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C# 4.0: Alternative To Optional Arguments

Like I mentioned in my last post, exposing publicly methods with optional arguments is a bad practice (that’s why C# has resisted to having it, until now).

You might argument that your method or constructor has to many variants and having ten or more overloads is a maintenance nightmare, and you’re right. But the solution has been there for ages: have an arguments class.

The arguments class pattern is used in the .NET Framework is used by several classes, like XmlReader and XmlWriter that use such pattern in their Create methods, since version 2.0:

XmlReaderSettings settings = new XmlReaderSettings();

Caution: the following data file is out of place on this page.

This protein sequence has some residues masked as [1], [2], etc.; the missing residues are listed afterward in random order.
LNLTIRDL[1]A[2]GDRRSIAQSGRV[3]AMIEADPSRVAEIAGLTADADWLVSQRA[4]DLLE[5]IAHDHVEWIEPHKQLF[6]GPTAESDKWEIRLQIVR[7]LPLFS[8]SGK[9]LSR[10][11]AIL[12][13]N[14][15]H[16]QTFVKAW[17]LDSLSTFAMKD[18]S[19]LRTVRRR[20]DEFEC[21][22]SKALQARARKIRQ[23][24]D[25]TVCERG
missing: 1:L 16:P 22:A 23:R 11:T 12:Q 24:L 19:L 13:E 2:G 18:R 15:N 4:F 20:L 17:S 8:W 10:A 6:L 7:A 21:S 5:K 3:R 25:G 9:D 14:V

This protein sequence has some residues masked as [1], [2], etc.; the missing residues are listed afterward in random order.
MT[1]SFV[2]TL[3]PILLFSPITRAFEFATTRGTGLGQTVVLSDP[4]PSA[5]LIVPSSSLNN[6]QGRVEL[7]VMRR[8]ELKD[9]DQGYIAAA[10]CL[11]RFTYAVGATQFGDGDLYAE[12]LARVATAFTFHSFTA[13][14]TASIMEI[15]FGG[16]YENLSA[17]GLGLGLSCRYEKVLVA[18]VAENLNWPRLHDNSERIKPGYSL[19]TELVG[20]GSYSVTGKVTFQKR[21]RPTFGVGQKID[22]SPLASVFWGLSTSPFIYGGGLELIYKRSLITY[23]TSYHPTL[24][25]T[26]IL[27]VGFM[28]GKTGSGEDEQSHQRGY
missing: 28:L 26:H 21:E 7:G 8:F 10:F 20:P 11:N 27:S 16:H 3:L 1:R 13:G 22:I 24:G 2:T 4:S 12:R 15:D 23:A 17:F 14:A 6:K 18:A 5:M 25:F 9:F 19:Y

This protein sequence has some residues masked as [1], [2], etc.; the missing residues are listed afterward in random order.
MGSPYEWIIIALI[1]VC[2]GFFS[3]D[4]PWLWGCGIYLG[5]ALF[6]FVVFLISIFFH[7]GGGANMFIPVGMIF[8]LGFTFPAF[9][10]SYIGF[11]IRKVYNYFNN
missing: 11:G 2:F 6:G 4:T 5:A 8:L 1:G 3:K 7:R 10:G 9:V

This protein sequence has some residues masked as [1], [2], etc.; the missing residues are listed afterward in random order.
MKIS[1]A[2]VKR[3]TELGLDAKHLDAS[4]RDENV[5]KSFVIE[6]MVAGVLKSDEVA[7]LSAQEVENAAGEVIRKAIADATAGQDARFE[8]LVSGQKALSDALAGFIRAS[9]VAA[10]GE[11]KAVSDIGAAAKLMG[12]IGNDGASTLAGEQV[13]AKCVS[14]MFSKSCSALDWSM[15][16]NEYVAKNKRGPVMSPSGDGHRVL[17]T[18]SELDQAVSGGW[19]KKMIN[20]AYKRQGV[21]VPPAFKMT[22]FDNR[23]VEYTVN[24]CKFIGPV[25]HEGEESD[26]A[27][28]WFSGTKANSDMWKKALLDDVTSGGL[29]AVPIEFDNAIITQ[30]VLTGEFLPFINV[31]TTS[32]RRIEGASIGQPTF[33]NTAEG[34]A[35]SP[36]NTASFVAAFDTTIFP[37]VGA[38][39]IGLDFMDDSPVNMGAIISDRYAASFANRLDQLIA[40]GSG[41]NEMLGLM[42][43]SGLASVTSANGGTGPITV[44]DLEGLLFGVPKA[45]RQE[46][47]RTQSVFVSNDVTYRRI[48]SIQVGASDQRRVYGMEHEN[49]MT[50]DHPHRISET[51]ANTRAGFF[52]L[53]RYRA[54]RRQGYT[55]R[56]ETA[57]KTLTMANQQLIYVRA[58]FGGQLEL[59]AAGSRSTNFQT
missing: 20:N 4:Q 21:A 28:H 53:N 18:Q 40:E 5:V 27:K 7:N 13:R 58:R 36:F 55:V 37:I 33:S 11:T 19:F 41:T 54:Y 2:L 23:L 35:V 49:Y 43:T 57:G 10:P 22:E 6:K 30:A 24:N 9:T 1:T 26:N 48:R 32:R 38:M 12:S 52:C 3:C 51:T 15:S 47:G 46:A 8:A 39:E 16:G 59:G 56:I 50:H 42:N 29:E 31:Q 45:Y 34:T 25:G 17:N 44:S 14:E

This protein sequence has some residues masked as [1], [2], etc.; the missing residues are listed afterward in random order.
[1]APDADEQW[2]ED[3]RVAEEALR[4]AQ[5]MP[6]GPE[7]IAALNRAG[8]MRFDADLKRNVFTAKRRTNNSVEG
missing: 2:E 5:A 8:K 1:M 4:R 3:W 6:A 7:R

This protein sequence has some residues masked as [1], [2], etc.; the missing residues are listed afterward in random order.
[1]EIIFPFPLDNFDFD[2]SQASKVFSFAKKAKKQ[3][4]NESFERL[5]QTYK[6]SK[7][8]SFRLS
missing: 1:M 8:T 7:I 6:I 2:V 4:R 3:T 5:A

settings.ValidationType = ValidationType.Auto;
XmlReader.Create("file.xml", settings);

With this pattern, you don’t have to maintain a long list of overloads and any default values for properties of XmlReaderSettings (or XmlWriterSettings for XmlWriter.Create) can be changed or new properties added in future implementations that won’t break existing compiled code.

You might now argue that it’s too much code to write, but, with object initializers added in C# 3.0, the same code can be written like this:

XmlReader.Create("file.xml", new XmlReaderSettings { ValidationType = ValidationType.Auto });

Looks almost like named and optional arguments, doesn’t it? And, who knows, in a future version of C#, it might even look like this:

XmlReader.Create("file.xml", new { ValidationType = ValidationType.Auto });

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